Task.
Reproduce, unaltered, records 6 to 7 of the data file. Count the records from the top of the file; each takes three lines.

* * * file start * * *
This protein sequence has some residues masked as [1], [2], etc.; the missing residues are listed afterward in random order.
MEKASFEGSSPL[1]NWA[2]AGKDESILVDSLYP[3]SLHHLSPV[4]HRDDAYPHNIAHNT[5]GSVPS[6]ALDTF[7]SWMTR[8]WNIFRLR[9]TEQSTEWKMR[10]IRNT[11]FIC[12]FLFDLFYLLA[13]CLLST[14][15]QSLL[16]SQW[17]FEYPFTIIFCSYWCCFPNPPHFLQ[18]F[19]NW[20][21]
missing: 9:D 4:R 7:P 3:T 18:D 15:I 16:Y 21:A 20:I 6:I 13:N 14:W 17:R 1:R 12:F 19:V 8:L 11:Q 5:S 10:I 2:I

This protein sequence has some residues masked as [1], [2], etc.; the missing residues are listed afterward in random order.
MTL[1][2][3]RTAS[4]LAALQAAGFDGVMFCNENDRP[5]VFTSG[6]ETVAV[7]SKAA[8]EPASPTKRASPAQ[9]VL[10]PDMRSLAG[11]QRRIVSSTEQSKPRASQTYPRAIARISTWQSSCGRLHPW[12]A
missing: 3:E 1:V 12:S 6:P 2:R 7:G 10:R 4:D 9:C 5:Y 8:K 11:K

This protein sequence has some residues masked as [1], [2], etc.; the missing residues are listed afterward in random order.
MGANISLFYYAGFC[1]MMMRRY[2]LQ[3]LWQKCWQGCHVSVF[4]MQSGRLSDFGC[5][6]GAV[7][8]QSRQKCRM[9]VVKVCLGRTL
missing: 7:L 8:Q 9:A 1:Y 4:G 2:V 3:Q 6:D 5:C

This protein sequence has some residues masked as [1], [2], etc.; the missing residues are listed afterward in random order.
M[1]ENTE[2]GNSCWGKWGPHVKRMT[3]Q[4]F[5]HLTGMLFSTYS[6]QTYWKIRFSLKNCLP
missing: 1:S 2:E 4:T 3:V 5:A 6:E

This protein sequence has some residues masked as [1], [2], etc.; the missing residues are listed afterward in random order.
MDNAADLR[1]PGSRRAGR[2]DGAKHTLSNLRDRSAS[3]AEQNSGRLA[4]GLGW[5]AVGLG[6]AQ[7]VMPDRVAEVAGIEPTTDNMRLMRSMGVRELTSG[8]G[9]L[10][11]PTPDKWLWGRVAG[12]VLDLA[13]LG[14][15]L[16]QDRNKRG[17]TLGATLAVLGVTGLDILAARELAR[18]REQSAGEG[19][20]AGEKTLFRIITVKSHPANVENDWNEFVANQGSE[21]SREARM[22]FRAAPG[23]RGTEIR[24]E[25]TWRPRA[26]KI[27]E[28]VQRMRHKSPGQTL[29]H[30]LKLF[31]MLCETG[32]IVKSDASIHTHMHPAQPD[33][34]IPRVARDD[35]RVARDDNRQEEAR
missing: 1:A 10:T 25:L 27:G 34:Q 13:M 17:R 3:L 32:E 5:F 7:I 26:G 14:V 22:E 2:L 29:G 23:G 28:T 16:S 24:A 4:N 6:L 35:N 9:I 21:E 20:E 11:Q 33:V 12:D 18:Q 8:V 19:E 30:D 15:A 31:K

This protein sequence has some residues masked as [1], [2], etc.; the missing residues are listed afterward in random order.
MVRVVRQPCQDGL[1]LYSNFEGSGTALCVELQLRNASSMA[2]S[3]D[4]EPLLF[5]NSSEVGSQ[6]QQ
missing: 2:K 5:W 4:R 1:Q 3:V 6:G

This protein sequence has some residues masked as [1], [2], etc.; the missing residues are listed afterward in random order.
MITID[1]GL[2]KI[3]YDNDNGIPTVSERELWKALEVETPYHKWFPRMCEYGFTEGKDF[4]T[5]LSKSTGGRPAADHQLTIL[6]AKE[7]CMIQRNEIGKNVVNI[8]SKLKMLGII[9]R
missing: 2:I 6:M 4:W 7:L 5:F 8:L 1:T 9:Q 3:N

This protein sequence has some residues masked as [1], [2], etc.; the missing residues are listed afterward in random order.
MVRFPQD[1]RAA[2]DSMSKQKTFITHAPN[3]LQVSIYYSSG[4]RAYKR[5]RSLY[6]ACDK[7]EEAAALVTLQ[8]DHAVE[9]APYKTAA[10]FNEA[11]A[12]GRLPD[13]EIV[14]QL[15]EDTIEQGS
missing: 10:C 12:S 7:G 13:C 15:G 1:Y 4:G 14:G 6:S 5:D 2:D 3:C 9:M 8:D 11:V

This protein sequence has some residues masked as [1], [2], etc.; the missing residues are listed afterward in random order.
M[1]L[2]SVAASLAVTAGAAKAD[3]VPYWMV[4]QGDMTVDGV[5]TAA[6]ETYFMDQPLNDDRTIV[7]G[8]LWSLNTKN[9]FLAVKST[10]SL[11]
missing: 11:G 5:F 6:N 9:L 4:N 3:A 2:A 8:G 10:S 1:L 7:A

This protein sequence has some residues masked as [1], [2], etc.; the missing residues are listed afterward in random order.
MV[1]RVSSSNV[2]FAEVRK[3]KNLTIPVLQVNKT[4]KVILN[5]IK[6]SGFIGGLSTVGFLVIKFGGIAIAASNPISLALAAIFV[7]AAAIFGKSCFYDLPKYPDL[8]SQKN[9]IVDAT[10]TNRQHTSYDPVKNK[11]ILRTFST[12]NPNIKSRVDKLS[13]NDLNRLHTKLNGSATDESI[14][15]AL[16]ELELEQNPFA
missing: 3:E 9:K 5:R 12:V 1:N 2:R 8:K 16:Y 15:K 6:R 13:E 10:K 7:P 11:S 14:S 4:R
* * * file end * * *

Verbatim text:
This protein sequence has some residues masked as [1], [2], etc.; the missing residues are listed afterward in random order.
MVRVVRQPCQDGL[1]LYSNFEGSGTALCVELQLRNASSMA[2]S[3]D[4]EPLLF[5]NSSEVGSQ[6]QQ
missing: 2:K 5:W 4:R 1:Q 3:V 6:G

This protein sequence has some residues masked as [1], [2], etc.; the missing residues are listed afterward in random order.
MITID[1]GL[2]KI[3]YDNDNGIPTVSERELWKALEVETPYHKWFPRMCEYGFTEGKDF[4]T[5]LSKSTGGRPAADHQLTIL[6]AKE[7]CMIQRNEIGKNVVNI[8]SKLKMLGII[9]R
missing: 2:I 6:M 4:W 7:L 5:F 8:L 1:T 9:Q 3:N